Now, you can read this as a fable of human kindness or you can read it as an allegory of the perversity of human nature—the more you give some people, the more they want from you.

And if you expect them to be grateful, you’d be very much mistaken because the perversity of human nature is such that it includes zero gratitude for any kindness received.

Not only will they be ungrateful, in the end they will usurp your place and kick you out into the cold.

The perversity of human nature.

The kinder you are to some people, the less they appreciate and respect you.

To be kind to them the first time is to be a good human being, to be kind a second time is to be a fool.

How to become a virtuoso of life

July.30. 2015

My life has been defined by one mission, achieving virtuosity in life.

Virtuosity to me simply means mastery, understanding what it takes to do something easily and effortlessly.

The key word here is effortless.

Effortless does not mean without effort, it means not having to exert more effort than you have to.

For example, when I play guitar, there is absolutely no effort involved at all.

I simply pick up the guitar and the fingers are moving about on the strings by themselves. I am like an observer watching them do their thing.

That doesn’t mean that there’s no effort in my fingers.

It just means that the effort is so minimal it seems effortless.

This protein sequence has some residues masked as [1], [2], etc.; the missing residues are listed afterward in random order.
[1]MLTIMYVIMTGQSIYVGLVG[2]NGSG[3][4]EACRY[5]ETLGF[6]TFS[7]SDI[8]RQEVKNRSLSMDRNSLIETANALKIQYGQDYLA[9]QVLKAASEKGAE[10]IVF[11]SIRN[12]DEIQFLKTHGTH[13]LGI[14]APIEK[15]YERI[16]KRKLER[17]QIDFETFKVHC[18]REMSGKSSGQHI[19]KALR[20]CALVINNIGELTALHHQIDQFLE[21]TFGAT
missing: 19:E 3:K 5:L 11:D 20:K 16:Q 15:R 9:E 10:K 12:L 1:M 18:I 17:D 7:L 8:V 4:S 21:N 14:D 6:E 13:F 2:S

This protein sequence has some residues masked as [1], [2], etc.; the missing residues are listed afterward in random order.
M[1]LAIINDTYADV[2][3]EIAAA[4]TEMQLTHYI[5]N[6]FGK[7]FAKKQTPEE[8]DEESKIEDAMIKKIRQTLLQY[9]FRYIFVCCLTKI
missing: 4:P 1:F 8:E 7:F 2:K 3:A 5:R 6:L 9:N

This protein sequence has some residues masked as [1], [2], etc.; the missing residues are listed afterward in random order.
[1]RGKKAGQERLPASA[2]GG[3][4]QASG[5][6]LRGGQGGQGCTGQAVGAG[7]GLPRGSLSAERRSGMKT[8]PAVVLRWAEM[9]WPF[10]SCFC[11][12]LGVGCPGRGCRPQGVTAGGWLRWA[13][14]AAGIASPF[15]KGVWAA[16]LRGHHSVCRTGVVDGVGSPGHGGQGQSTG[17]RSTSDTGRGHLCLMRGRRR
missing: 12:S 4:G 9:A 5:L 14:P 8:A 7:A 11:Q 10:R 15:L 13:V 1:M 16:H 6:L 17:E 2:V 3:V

How did I develop this effortless touch?

From years of playing.

Years of experience have taught me exactly how much force to exert to pluck the strings and that’s exactly what I do.

I exert the energy required and not one ounce more.

My search for virtuosity led me to identify the basic components that must be present before virtuosity can occur

The discovery became the basis for my first book, the Art of Virtuosity.

In that book, I listed the necessary conditions for virtuosity to occur.

These are lightness of touch, looseness of body, fluidity of movement, rhythm, economy and release.

They are universal principles of virtuosity, present in all manifestations of virtuosity.

Take painting for instance.

A good painter is defined as someone who has mastered a light, fluid, rhythmic and economical touch in his brush strokes.

Have you ever seen a master painter with a heavy clumsy touch?

Or for that matter, a martial artist?

Or an athlete?

Even in boxing, a pugilistic art based on brute force, consider Mohammed Ali’s famous line, “Float like a butterfly, sting like a bee.”

Look at any virtuoso and you will see the same qualities in their movements.

In life, I’ve found the same conditions and attributes to be true.

In life, to achieve mastery, one must also move lightly, fluidly with grace and rhythm, and with economy.

These are all necessary conditions if you want to live an effortless life.

Next, some ideas on how to achieve effortlessness in life.

The paradox of paradise

January.1. 2015

Every religion seems to have its own vision of the afterlife, of paradise, but they seem to tell more about the people who came up with the visions than the afterlife itself.

For example, people who are downtrodden dream of a paradise where they will be free. Case in point, the spirituals of the old South.

People who are poor, for them paradise is a place where they will attain a position higher than the rich. Case in point, the parable about Lazarus and the rich man.

And people who are beset with problems in their present life dream of a trouble-free and carefree paradise where they don’t have to work, where all they do is laze around serenaded by angels playing harps. That seems to be the definition for the rest of us.

So what does this say about those who dream of 72 virgins waiting for them in paradise? Clearly, lust is no barrier to paradise too